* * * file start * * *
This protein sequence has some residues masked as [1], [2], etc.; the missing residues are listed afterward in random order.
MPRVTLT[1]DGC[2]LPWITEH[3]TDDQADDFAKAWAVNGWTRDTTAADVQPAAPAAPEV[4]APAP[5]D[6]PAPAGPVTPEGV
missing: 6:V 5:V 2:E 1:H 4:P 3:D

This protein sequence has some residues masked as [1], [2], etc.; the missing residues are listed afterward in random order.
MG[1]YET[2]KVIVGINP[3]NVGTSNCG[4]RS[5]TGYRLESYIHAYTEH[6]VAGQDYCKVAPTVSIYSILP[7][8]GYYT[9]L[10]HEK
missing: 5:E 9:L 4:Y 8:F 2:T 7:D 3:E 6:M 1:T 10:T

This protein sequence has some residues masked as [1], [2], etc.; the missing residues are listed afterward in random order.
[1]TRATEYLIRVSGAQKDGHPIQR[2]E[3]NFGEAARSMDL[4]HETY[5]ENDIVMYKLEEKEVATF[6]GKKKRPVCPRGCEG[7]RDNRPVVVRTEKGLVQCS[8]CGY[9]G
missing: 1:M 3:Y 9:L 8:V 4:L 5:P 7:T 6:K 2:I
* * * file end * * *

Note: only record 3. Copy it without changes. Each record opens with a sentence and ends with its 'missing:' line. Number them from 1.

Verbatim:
This protein sequence has some residues masked as [1], [2], etc.; the missing residues are listed afterward in random order.
[1]TRATEYLIRVSGAQKDGHPIQR[2]E[3]NFGEAARSMDL[4]HETY[5]ENDIVMYKLEEKEVATF[6]GKKKRPVCPRGCEG[7]RDNRPVVVRTEKGLVQCS[8]CGY[9]G
missing: 1:M 3:Y 9:L 8:V 4:L 5:P 7:T 6:K 2:I